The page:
Heritage Trail: Royal Irish Constabulary Barrack

RIC badge, from horse tack.
RIC badge, from horse tack.

According to the early OSI maps, the first police barrack in Douglas was at the Fingerpost crossroad. The men in this barrack could have been members of the County Constabulary, the first attempt at a centrally controlled police force in Ireland. However, it failed to keep the peace during the emancipation campaign of the 1820s and the tithe war of the early 1830s, and the Irish Constabulary was founded in 1836. The new force was centralised, hierarchical and armed, replacing men who had been appointed by local magistrates in earlier decades. Nevertheless, Daniel O’Connell, who had opposed earlier police forces, supported the new constabulary, believing that Dublin Castle was more trustworthy than local elites. Local communities, both the rich and the poor, did not agree with him and deeply resented the interference of unaccountable strangers in their daily lives. Following its role in suppressing the Fenian rebellion, the force was named the Royal Irish Constabulary in 1867. 1 When the OSI mapped Douglas in the 1890s, the Constabulary barrack was at the junction of Douglas Street and the Carrigaline Road. This building was occupied by the RIC until it was taken ever by the police force of the independent state, an Garda Síochána.

In 1901, there were three members of the RIC stationed in Douglas barrack. The Sergeant, Francis J. Cahill lived there with his wife, sharing the four-roomed house with 2 constables. [See the 1901 Census, Form H: http://www.census.nationalarchives.ie/reels/nai000562508/ and Form B1 http://www.census.nationalarchives.ie/reels/nai000562389/ accessed 14 October 2014.] Sgt. Cahill was typical of many RIC men of the time: he was a Catholic, married, career policeman. As a farmer’s son, he was from an agricultural background shared by 61% of recruits in 1901. 2 The constables in the barrack, whose full names are not given in the census, were also farmer’s sons, probably younger sons of small famers. One came from Galway, the other from Westmeath. These counties were important recruiting grounds for the RIC whose members came disproportionately from the west in the mid nineteenth century and then the midlands in the latter half of the century. 3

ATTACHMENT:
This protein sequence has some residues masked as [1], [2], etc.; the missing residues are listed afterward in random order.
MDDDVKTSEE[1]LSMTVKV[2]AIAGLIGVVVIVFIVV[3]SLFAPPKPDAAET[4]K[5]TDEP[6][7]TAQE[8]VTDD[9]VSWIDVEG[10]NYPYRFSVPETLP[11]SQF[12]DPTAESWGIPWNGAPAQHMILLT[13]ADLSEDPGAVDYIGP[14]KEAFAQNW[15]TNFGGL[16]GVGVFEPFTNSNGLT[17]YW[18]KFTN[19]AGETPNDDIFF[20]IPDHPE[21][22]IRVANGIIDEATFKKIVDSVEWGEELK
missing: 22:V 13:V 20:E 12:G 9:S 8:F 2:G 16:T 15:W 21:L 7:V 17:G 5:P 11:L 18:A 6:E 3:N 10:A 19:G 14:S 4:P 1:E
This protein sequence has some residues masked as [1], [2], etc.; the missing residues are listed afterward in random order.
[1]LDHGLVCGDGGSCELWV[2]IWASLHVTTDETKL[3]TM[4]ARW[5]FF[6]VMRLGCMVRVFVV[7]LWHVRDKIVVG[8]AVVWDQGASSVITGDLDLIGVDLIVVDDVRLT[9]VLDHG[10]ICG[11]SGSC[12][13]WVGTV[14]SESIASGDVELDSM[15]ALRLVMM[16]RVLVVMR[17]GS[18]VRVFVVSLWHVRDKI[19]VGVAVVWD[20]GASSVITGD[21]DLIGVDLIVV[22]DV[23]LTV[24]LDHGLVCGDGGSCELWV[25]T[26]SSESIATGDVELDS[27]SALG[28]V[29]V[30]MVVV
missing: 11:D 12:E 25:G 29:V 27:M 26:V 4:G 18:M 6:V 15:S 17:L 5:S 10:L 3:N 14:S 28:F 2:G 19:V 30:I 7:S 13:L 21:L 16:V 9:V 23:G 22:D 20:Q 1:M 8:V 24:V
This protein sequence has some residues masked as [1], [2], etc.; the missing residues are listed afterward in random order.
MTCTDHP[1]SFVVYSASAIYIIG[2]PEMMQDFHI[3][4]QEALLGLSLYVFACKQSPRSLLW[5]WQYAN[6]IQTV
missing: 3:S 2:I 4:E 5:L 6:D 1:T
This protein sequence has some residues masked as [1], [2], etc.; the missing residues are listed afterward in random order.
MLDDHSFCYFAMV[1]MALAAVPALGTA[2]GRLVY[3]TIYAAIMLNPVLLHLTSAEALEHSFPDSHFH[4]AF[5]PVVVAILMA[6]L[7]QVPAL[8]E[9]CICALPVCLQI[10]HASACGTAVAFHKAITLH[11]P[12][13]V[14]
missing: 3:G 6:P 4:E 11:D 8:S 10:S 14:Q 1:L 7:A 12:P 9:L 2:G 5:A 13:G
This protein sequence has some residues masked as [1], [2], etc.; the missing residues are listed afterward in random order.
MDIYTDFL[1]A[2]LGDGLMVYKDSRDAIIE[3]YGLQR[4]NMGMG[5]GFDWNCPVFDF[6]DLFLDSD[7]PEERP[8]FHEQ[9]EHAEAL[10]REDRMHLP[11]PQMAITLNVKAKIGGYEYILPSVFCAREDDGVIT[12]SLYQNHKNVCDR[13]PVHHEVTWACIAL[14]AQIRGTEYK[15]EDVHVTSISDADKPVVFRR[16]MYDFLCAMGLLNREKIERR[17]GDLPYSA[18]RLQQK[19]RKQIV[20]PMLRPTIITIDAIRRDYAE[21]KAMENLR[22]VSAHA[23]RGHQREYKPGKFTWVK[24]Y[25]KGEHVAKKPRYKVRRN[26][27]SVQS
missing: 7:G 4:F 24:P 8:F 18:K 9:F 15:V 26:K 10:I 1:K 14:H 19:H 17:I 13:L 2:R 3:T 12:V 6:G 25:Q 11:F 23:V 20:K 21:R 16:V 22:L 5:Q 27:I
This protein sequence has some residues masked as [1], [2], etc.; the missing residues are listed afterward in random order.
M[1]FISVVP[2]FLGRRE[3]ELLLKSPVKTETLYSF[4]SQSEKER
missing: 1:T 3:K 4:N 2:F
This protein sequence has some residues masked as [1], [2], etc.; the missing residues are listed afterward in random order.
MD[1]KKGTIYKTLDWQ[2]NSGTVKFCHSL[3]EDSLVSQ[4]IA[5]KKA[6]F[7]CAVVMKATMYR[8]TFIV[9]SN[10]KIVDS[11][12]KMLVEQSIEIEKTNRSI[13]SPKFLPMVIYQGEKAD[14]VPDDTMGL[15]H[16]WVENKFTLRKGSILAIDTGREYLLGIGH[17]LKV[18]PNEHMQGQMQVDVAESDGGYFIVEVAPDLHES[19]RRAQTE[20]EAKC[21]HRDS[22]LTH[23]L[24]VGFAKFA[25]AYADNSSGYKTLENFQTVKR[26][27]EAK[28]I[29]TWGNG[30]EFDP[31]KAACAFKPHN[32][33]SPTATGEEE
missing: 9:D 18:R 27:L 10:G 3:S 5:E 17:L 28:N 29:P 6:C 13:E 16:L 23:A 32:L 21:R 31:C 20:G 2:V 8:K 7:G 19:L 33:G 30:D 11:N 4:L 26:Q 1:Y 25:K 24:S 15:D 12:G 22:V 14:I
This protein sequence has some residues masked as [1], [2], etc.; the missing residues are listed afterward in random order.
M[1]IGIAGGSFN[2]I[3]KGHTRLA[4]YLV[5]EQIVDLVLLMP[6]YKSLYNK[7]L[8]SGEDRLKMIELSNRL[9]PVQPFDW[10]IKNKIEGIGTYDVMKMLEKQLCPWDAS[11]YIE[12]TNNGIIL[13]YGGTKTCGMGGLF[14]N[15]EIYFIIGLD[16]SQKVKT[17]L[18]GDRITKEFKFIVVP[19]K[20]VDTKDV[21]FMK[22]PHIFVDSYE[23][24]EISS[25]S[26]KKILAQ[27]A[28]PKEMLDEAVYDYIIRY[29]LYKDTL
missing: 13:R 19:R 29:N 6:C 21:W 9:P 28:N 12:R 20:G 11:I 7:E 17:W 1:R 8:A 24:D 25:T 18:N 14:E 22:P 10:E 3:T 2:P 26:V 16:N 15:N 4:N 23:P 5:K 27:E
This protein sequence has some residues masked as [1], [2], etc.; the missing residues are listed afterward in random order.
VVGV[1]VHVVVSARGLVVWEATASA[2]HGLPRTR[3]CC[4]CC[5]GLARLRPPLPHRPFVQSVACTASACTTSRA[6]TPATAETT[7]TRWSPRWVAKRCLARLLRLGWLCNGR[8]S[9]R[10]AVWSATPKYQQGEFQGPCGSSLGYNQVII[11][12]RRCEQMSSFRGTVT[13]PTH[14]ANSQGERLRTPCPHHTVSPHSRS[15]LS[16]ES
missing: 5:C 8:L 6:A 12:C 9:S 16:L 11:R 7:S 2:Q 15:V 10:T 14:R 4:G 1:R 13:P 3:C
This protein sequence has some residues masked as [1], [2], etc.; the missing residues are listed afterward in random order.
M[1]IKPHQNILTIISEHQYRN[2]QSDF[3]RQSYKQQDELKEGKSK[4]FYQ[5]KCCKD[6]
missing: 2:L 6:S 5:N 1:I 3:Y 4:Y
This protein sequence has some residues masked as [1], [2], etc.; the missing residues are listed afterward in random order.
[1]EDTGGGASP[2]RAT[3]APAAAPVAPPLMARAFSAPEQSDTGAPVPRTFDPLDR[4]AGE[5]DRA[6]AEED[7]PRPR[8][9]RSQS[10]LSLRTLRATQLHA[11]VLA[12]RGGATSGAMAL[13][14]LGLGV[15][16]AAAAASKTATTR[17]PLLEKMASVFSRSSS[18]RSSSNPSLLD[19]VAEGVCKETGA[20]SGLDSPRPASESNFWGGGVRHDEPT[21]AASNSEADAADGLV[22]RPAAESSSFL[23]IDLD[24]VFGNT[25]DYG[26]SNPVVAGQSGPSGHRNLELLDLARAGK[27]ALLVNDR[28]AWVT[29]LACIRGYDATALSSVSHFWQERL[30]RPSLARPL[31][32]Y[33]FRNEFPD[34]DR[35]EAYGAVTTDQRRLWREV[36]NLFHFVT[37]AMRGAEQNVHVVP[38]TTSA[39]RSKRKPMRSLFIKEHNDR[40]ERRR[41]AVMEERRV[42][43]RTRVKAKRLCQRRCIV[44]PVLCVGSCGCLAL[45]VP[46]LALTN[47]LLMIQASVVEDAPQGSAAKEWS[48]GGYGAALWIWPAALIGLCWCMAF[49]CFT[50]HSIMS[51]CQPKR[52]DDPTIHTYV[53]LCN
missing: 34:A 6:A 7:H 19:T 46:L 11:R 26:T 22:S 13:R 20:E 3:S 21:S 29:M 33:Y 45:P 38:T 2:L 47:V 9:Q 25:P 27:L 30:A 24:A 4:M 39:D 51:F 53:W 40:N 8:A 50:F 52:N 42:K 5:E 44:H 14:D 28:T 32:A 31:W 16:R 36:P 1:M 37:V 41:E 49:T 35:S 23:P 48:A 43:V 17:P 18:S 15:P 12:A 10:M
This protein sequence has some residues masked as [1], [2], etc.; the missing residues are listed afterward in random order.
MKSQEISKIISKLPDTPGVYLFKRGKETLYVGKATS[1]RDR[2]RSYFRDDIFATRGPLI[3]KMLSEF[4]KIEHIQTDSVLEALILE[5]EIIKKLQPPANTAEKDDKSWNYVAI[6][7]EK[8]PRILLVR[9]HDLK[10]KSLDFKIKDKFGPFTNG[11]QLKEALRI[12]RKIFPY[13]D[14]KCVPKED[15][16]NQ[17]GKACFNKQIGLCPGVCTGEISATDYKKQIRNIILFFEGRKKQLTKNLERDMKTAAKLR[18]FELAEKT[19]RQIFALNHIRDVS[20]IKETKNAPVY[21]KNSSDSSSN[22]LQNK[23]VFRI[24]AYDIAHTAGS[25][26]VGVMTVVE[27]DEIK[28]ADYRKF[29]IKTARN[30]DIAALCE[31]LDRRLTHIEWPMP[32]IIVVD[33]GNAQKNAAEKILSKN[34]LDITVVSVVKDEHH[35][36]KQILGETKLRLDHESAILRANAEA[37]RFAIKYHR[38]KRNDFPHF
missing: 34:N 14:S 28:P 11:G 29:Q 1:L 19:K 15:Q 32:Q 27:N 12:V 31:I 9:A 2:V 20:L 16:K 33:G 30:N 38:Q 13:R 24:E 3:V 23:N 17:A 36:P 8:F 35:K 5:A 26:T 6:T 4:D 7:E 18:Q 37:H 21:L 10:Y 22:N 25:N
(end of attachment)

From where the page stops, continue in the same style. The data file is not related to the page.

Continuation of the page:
RIC group in Belfast, 1880. Courtesy of royalirishconstabulary.com.
RIC group in Belfast, 1880. Courtesy of royalirishconstabulary.com.

Cahill had probably joined before he was 21 years old, meaning that he had 17 years experience by the 1901 census. He was married, as were over 43% of the force by this time. 4 Before the 1870s, just 20% of the force were permitted to marry but Cahill had joined when this rule had been relaxed. His wife, Ellen, was from Tipperary and it is likely that he had met her while stationed in the county. [Ellen was recorded in this form, http://www.census.nationalarchives.ie/reels/nai000562509/ accessed 14 October 2014.] Once married, Cahill could no longer serve in his wife’s county of origin. No Irishman could serve in his native county, but as Cahill was English, this did not apply to him. There was a significant minority of English- and Scottish-born RIC officers – 15% from 1837-1921 – serving in the RIC. 5

Policing in Ireland was not a dangerous job, until the 1919-22 period. Serious violence directed at the police after 1836 was mostly associated with fairs, riots and elections. 6 Cahill and his colleagues were probably not unduly worried about being killed in the course of duty. It was a relatively attractive job, with regular pay, allowances, paid leave and, most importantly, a pension. Before the state pension was introduced in 1908, few jobs offered a pension. This benefit undoubtedly attracted recruits, even when the pay was lower than comparable work open to them. Since pay rates were set by the government, RIC men could not take advantage of increases in wages arising from improving economic conditions. But neither were they vulnerable to seasonal unemployment. In 1901, Cahill could have earned up to £2 4s. per week His junior colleagues probably have earned 17s a week. In 1911, 47-year-old Cahill was still in Douglas barracks, but his junior colleagues had moved on. He would have had to have 30 years service and be at least 50 years old he before could retire on his pension. 7

  1. Elizabeth Malcolm, The Irish Policeman 1822-1922: a life (Dublin, 2006), pp 22-4.
  2. His, and his colleagues, former occupations are recorded in Form H http://www.census.nationalarchives.ie/reels/nai000562508/; Malcolm, p 54.
  3. Malcolm, p 53.
  4. Malcolm, p 173.
  5. Malcolm, p 61.
  6. Malcolm, p 197.
  7. Malcolm, p 143.